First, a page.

European Journal of Epidemiology

, Volume 25, Issue 6, pp 411–419

Modelling BSE trend over time in Europe, a risk assessment perspective

  • Christian Ducrot
  • Carole Sala
  • Giuseppe Ru
  • Aline de Koeijer
  • Hazel Sheridan
  • Claude Saegerman
  • Thomas Selhorst
  • Mark Arnold
  • Miroslaw P. Polak
  • Didier Calavas


BSE is a zoonotic disease that caused the emergence of variant Creuzfeldt-Jakob disease in the mid 1990s. The trend of the BSE epidemic in seven European countries was assessed and compared, using Age-Period-Cohort and Reproduction Ratio modelling applied to surveillance data 2001–2007. A strong decline in BSE risk was observed for all countries that applied control measures during the 1990s, starting at different points in time in the different countries. Results were compared with the type and date of the BSE control measures implemented between 1990 and 2001 in each country. Results show that a ban on the feeding of meat and bone meal (MBM) to cattle alone was not sufficient to eliminate BSE. The fading out of the epidemic started shortly after the complementary measures targeted at controlling the risk in MBM. Given the long incubation period, it is still too early to estimate the additional effect of the ban on the feeding of animal protein to all farm animals that started in 2001. These results provide new insights in the risk assessment of BSE for cattle and Humans, which will especially be useful in the context of possible relaxing BSE surveillance and control measures.


Age period cohort model Basic reproduction number Bovine spongiform encephalopathy Epidemiology European Union Risk assessment Prevention and control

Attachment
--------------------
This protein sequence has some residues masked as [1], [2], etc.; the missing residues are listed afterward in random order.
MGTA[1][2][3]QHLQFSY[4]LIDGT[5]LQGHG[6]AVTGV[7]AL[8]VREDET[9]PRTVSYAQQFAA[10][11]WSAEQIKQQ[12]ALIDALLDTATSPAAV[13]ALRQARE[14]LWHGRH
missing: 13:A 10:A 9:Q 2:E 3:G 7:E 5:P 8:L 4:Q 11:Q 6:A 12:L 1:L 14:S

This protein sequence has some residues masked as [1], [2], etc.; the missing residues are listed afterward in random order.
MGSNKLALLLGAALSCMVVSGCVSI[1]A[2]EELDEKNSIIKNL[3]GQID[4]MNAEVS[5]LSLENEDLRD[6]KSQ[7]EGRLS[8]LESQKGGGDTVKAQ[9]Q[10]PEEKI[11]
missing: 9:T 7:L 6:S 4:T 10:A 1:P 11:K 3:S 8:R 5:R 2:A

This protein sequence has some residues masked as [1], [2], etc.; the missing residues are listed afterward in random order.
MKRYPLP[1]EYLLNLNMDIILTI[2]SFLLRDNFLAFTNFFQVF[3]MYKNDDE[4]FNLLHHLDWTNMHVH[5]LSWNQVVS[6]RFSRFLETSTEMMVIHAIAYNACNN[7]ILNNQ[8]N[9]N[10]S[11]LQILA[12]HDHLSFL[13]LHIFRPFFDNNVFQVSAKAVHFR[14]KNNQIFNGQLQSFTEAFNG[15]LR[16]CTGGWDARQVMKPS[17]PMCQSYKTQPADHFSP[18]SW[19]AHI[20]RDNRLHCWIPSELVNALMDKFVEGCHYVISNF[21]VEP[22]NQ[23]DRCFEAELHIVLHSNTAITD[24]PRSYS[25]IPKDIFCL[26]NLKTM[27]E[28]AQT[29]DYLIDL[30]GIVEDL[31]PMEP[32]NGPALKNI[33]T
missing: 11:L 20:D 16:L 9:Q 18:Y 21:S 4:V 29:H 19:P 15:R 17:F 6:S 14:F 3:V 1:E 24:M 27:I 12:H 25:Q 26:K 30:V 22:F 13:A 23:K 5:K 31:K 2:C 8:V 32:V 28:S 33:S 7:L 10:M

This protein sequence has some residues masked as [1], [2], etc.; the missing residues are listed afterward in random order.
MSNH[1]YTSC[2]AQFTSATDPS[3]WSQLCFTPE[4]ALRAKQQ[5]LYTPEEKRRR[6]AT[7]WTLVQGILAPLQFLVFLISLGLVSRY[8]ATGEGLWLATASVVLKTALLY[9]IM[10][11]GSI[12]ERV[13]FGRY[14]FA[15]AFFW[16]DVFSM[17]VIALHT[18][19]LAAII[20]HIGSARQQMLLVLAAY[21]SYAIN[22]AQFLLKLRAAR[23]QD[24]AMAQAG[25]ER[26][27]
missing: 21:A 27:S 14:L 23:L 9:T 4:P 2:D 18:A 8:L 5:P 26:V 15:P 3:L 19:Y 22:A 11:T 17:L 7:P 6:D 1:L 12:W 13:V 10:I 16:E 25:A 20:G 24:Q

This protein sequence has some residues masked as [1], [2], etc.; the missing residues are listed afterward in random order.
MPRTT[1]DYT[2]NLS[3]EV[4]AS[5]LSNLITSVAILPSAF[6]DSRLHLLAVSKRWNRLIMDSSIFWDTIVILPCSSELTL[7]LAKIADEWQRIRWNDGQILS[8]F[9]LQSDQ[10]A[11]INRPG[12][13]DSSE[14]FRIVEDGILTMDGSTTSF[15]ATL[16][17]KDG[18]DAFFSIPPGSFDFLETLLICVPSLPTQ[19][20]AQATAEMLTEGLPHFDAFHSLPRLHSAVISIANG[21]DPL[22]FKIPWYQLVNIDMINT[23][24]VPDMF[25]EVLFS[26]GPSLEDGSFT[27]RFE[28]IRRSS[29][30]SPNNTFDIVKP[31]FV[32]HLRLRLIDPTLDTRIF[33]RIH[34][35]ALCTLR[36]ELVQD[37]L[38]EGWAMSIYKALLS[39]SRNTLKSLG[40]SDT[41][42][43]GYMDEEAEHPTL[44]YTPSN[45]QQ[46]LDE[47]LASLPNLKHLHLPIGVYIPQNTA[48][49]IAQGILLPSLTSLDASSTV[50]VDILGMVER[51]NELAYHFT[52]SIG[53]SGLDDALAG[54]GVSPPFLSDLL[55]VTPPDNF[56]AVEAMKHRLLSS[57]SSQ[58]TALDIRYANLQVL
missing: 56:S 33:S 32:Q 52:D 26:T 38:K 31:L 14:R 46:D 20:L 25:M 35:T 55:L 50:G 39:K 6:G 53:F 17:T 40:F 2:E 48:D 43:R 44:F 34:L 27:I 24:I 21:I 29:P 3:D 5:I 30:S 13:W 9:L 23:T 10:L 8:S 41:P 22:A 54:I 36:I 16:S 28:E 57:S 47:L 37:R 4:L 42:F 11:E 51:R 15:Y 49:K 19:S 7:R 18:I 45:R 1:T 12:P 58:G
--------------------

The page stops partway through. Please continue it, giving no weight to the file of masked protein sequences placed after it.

Age period cohort model


Bovine spongiform encephalopathy


European Union


Meat and bone meal


Office International des Epizooties


Odds ratio


Basic reproduction number


Specified risk material


United Kingdom


variant Creuzfeldt-Jakob disease


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Copyright information

© Springer Science+Business Media B.V. 2010

Authors and Affiliations

  • Christian Ducrot
    • 1
  • Carole Sala
    • 2
  • Giuseppe Ru
    • 3
  • Aline de Koeijer
    • 4
  • Hazel Sheridan
    • 5
  • Claude Saegerman
    • 6
  • Thomas Selhorst
    • 7
  • Mark Arnold
    • 8
  • Miroslaw P. Polak
    • 9
  • Didier Calavas
    • 10
  1. 1.INRA, UR346 Epidémiologie AnimaleSaint Genes ChampanelleFrance
  2. 2.AFSSA Lyon, Unité EpidémiologieLyonFrance
  3. 3.IZSPLVA, Italian Reference Centre for Animal TSETorinoItaly
  4. 4.CVI, Veterinary Epidemiology and ModellingLelystadThe Netherlands
  5. 5.Department of Agriculture, Fisheries and FoodDublinIreland
  6. 6.Department of Infectious and Parasitic Diseases, Epidemiology and Risk Analysis Applied to Veterinary SciencesUniversity of LiegeLiegeBelgium
  7. 7.Friedrich-Loeffler-Institut, Institut für EpidemiologieWusterhausenGermany
  8. 8.VLA Sutton BoningtonLoughboroughUK
  9. 9.Department of VirologyNVRIPulawyPoland
  10. 10.AFSSA LyonLyonFrance

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